There is a way where you can be 100% sure. All you have to do is put the brain in a poor defenseless monkey and observe how it acts.

Sat Nov 17 23:08:11
Nim has to be gay. His devotion to toxic masculinity is probably an overreaction towards his deep but repressed love of cocks.
Sat Nov 17 23:43:47
Says the guy watching his wife's Saturday night fire fighters charity gangbang
Cherub Cow
Sun Nov 18 00:12:24
lol, pillz :D
Sun Nov 18 02:59:19
Lol cherub for loling pills for referencing weird cuck sex insults from the far right. I see a beautiful night where the two rub your neckbeards against each other and bask in your hatred of women and immigrangs like the sad little alt-right incels you are
Sun Nov 18 03:08:00
>>And yet you think you have won.<<

I do feel bad for you, because if you think I think I ”won”, then you believe this was some sort of competition where these positions were equally plausible. This is wrong. You made a false claim, which I was already aware of, was wrong. You lost this when you waffled about ”cutting edge neuroscience”. I explained to you in that thread, the image recognition of Joel et al, failed to distinguish between the face of two different species of apes. Make of that what you will, I am sure you will do just that.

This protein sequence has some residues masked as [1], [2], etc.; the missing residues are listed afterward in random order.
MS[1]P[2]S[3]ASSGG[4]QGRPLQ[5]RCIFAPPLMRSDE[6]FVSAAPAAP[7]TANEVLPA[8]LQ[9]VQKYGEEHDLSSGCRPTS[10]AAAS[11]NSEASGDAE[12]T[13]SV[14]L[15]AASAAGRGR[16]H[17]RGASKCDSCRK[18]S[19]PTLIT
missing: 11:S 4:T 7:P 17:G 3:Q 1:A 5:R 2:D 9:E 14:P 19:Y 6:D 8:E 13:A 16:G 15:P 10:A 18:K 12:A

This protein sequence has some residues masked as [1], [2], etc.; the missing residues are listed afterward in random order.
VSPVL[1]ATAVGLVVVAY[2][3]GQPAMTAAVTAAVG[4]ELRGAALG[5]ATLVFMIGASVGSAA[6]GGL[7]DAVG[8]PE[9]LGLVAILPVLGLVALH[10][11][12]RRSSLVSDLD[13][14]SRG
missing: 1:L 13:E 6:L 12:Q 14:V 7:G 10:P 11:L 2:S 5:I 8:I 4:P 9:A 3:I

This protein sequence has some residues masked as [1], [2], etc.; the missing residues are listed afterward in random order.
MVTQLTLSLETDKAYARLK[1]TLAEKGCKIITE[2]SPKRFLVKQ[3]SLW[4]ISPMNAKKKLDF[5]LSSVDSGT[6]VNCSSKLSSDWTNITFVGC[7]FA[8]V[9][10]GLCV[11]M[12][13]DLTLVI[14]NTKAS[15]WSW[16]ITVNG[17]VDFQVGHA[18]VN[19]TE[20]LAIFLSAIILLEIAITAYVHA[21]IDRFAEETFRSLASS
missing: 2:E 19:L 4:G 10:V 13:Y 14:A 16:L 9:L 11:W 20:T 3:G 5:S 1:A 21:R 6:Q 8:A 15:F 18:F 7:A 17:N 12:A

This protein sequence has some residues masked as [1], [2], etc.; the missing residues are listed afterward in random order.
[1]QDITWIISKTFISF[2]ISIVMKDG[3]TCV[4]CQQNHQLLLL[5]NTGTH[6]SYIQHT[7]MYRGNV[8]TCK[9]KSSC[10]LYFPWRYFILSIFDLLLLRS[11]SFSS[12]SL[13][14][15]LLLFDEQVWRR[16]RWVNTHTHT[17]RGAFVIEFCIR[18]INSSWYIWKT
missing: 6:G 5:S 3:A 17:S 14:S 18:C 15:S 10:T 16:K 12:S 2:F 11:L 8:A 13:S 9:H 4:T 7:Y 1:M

>>So, from that perspective, the imaging results of Joel et al do not support either an anatomical or a functional male-female brain mosaic. Nor do they contradict the idea that there exists a “male” brain and a “female” brain, overall. In fact, the very same data strongly support that idea, when analysed in a multivariate fashion (taking multiple differences into account at the same time).

In my original blog, I stated:

A quick look at panel E of the figure shows that… most of the female brains showed a mostly female pattern (lots of pink) while most of the male brains showed a mostly male pattern (lots of blue – don’t blame me, I didn’t pick the colours!).

The group differences are clear and highly significant. And even if very few of the males or females are at the extreme end of the distribution for all ten of these regions, the overall pattern suggests that you could build a very good classifier from the volumes of these ten regions taken together, which would be quite successful at predicting whether a given brain scan came from a male or a female. Indeed, this would have been a far more objective test of whether MRI volumetric differences between male and female brains are categorical or dimensional.

This is exactly what three separate groups rapidly did in response to Joel’s paper. Rosenblatt illustrated very clearly how, combining information from even only two variables at the same time can allow you to distinguish between groups (given the right conditions), even when the distributions overlap considerably for each variable alone. (This is just meant to illustrate the general method).